Stress Test May Push 14 Banks to Raise Money, FBR’s Miller Says
By Christine Harper
May 2 (Bloomberg) -- U.S. Regulators may compel as many as 14 of the nation’s 19 largest banks to raise common equity based on financial stress tests due to be completed next week, said Paul Miller, an analyst at FBR Capital Markets Corp.
Miller, a former bank examiner, said his estimate assumes regulators will require banks to maintain tangible common equity, one of the most conservative measures of capital, equal to 4 percent of their risk-weighted assets over the next two years, to withstand losses in case the recession worsens. The tests, originally scheduled for release on May 4, are set to be disclosed after U.S. markets close on May 7, according to a government official who spoke on condition of anonymity.
Bank of America Corp., JPMorgan Chase & Co., Citigroup Inc. and the 16 other banks received preliminary results last week and have been debating the findings with regulators. Officials favor tangible common equity of about 4 percent of a bank’s assets and so-called Tier 1 capital worth about 6 percent, people familiar with the tests say. Tangible common equity, or TCE, is a gauge of financial strength that excludes intangibles such as trademarks that can’t be used to make payments. Tier 1 capital is a broader measure monitored by regulators.
“When you start talking about 4 percent on risk-weighted assets based on the stress test two years out, most banks will be required to raise more capital,” Miller said in an interview yesterday. “I believe it will be as high as 14.” He declined to name them.
Citigroup, which has already taken $45 billion in U.S. taxpayer funds to shore up its finances, may need to raise as much as $10 billion in new capital, the Wall Street Journal reported today, citing people familiar with the matter. Jon Diat, a spokesman for the New York-based bank, declined to comment.
Trone Picks Four
Miller, 47, is a former examiner for the Federal Reserve Bank of Philadelphia and was the top-ranked stock picker among bearish analysts evaluated by Bloomberg Markets magazine last year. He’s based in Arlington, Virginia.
Miller’s views aren’t shared by all of his peers. David Trone, who covers 13 of the 19 lenders at Fox-Pitt Kelton Cochran Caronia Waller in New York, said his math shows that only four of the banks he focuses on will need more capital because of the stress test. Trone’s team upgraded the U.S. banks to “marketweight” from “underweight” this week.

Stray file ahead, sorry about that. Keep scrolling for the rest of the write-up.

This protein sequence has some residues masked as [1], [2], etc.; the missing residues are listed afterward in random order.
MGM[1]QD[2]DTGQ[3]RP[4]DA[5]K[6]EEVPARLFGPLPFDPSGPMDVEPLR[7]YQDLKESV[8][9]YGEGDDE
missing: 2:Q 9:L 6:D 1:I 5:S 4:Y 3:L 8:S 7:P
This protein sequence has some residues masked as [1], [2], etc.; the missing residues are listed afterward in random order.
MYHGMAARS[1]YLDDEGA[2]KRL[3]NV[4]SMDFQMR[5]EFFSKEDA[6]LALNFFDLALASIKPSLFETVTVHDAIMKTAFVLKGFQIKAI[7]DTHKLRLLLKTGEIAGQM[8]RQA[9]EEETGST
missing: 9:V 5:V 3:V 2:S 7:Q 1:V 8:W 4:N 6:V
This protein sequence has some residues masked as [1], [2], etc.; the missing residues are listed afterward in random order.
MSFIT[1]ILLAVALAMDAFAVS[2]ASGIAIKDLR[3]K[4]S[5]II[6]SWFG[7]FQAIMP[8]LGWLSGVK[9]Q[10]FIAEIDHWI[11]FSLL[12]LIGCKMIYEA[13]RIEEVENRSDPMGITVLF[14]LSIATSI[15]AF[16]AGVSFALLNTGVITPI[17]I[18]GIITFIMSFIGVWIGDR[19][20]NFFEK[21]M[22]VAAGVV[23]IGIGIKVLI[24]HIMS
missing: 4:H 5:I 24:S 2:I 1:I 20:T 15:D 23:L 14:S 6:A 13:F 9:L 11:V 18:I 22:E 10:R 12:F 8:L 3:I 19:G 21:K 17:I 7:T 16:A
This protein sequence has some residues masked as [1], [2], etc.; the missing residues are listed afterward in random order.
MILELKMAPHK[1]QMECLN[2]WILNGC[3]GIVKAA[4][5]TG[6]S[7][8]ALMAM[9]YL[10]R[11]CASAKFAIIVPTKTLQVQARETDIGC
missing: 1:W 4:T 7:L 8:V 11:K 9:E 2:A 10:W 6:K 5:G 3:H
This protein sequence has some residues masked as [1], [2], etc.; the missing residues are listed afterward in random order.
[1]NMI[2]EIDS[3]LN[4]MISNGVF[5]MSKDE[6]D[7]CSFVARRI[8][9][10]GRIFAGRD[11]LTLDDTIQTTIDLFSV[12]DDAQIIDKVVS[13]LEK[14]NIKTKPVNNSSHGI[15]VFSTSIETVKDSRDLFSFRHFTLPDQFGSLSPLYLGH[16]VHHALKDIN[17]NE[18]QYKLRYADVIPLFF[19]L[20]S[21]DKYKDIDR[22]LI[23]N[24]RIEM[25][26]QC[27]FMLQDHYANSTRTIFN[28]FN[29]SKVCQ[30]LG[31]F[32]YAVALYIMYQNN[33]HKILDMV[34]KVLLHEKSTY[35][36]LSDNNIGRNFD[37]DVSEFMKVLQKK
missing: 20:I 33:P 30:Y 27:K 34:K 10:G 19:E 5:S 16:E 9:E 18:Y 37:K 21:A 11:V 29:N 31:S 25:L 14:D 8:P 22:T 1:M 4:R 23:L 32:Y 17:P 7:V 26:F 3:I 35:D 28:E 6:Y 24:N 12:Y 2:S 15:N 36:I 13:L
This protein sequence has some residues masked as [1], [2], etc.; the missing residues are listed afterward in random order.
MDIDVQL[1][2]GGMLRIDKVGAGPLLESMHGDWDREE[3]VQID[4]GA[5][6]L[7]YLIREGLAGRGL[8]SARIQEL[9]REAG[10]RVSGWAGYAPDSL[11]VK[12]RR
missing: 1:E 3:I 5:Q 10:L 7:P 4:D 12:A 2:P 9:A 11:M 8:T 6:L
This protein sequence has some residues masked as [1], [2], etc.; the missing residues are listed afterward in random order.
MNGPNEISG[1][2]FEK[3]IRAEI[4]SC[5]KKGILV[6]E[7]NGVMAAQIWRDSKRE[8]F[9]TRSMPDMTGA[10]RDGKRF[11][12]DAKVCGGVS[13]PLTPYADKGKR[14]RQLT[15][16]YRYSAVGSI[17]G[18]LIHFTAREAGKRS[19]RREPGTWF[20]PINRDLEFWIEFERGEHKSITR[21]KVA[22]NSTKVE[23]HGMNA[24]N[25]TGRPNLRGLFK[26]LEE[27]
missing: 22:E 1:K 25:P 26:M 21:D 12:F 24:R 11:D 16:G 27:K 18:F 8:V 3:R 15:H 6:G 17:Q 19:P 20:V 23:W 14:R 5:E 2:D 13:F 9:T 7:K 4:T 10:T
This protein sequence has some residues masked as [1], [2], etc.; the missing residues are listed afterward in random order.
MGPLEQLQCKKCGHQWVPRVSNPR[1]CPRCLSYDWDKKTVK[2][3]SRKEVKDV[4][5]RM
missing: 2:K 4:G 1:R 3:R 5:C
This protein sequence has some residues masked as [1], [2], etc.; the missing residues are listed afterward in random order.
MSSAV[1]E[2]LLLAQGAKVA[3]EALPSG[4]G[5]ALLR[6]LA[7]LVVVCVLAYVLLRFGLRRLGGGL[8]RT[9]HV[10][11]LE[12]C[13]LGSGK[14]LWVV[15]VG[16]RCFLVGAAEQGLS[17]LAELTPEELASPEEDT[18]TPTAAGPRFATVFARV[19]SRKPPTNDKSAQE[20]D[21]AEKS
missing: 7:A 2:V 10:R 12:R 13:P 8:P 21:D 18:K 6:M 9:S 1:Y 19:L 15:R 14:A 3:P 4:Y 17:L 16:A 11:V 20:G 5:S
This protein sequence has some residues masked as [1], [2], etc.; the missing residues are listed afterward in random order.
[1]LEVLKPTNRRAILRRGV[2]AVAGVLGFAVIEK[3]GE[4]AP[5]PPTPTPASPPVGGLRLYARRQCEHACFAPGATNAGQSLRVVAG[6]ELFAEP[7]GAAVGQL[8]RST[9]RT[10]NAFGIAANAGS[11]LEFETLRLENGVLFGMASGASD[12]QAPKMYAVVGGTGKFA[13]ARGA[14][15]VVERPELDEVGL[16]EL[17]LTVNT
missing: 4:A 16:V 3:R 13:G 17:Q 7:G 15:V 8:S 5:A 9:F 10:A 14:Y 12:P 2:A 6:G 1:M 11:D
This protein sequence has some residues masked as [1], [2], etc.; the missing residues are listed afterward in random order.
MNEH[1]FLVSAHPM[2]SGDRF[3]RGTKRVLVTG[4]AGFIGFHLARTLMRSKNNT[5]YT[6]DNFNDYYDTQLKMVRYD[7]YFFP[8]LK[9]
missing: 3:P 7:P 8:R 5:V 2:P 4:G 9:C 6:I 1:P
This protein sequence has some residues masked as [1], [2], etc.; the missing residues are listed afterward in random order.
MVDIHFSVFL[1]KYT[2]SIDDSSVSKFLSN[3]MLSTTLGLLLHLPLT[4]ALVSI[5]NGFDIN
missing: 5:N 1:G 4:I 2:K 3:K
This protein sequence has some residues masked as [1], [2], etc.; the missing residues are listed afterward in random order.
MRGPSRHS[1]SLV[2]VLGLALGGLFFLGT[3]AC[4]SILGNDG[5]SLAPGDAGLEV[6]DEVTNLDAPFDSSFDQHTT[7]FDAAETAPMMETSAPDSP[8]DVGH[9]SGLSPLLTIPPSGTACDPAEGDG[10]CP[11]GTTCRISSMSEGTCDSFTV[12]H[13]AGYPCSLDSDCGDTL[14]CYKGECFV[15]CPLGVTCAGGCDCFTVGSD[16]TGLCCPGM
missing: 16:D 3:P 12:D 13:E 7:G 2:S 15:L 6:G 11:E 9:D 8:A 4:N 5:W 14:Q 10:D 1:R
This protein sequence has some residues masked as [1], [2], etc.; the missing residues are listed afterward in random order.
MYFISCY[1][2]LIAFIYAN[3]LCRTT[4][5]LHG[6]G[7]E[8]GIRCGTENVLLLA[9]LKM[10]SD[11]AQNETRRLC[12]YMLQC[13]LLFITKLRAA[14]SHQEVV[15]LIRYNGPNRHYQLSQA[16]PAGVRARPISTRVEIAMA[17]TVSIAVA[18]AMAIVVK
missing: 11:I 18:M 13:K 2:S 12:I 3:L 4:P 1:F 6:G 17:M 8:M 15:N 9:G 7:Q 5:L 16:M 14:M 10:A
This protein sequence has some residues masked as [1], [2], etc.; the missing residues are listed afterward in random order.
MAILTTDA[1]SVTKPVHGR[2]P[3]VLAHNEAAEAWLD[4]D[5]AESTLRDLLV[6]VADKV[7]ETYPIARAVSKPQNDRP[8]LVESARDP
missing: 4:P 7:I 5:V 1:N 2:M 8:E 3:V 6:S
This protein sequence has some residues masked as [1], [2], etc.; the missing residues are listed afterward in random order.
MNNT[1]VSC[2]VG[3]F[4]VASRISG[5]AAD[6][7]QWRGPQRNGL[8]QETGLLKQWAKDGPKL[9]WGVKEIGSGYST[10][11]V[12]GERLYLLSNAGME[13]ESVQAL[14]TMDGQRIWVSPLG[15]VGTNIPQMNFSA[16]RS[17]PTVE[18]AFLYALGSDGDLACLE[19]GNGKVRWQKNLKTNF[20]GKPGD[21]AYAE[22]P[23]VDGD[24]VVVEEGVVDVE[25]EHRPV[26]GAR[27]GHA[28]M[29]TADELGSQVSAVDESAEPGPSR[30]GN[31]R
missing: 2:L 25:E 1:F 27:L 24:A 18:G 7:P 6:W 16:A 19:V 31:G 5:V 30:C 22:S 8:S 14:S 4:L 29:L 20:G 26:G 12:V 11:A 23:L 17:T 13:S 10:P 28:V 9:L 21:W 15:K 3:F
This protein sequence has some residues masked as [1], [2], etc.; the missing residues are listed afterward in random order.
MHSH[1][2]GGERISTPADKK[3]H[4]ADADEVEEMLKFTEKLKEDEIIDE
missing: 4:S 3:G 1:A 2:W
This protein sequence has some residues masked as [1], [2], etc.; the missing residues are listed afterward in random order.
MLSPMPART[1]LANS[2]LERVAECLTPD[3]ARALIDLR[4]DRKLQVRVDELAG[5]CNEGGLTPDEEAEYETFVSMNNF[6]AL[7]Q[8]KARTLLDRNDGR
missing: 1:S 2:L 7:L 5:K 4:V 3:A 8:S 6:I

The four are Regions Financial Corp., SunTrust Banks Inc., PNC Financial Services Group Inc. and Wells Fargo & Co., Trone said. He estimates that PNC Financial needs $1.9 billion, Regions Financial requires $1 billion and Wells Fargo has to line up $1.5 billion. SunTrust needs $400 million, he said.
Government’s Preferred Stock
He added that, while his calculations don’t show a need for Citigroup and Bank of America to increase common equity, it’s possible the government is using different assumptions and will require them to do so.
Miller and his team expect the banks will be encouraged to convert preferred stock held by private investors into common stock before converting preferred stock purchased by the government as part of the Troubled Asset Relief Program.
It’s possible the government will forfeit dividends on its preferred stock to enable the banks to suspend payouts on trust preferred securities, known as TRUPS, that are held by private investors and encourage those investors to convert into common stock as well, Miller said.
“You couldn’t pay the TARP dividend and cut the TRUP dividend, you’d have to cut them both, so the government could do that, the government could allow that to happen,” he said. “And frankly we’ve argued that you’re bleeding capital away from these banks that need it by making the banks pay these dividends and that they should waive all these dividends.”
By contrast, Trone said he doesn’t think the government should encourage the banks to exchange privately owned preferred stock and dilute common shareholders in anticipation of potential future losses.
Instead he said the government should help the banks that may need more common equity by converting the government’s preferred stock into a new class of so-called convertible preferred securities, which could be turned into common stock as required.
“Converts could provide you contingent common in the amount needed,” Trone said. “A lot of these companies could end up doing better than we expect. This is supposed to be the worst-case scenario.”
The 19 firms include Goldman Sachs Group Inc., GMAC LLC, MetLife Inc. and regional lenders, including Fifth Third Bancorp and Regions Financial.
The banks in the tests hold two-thirds of the assets and more than one-half of the loans in the U.S. banking system, according to a Fed study released April 24.
The delay in releasing the stress-test information follows an internal debate among regulators about how best to reveal to markets the health of the biggest banks, which is usually reserved for bank examiners.
The government will disclose both aggregate information about the capital buffer required to absorb losses if the recession worsens and firm-specific details, the government official said yesterday. The details may help investors distinguish strong from weak banks, leaving the latter to turn to the government for capital.
To contact the reporter on this story: Christine Harper in New York at email@example.com.
Last Updated: May 2, 2009 00:01 EDT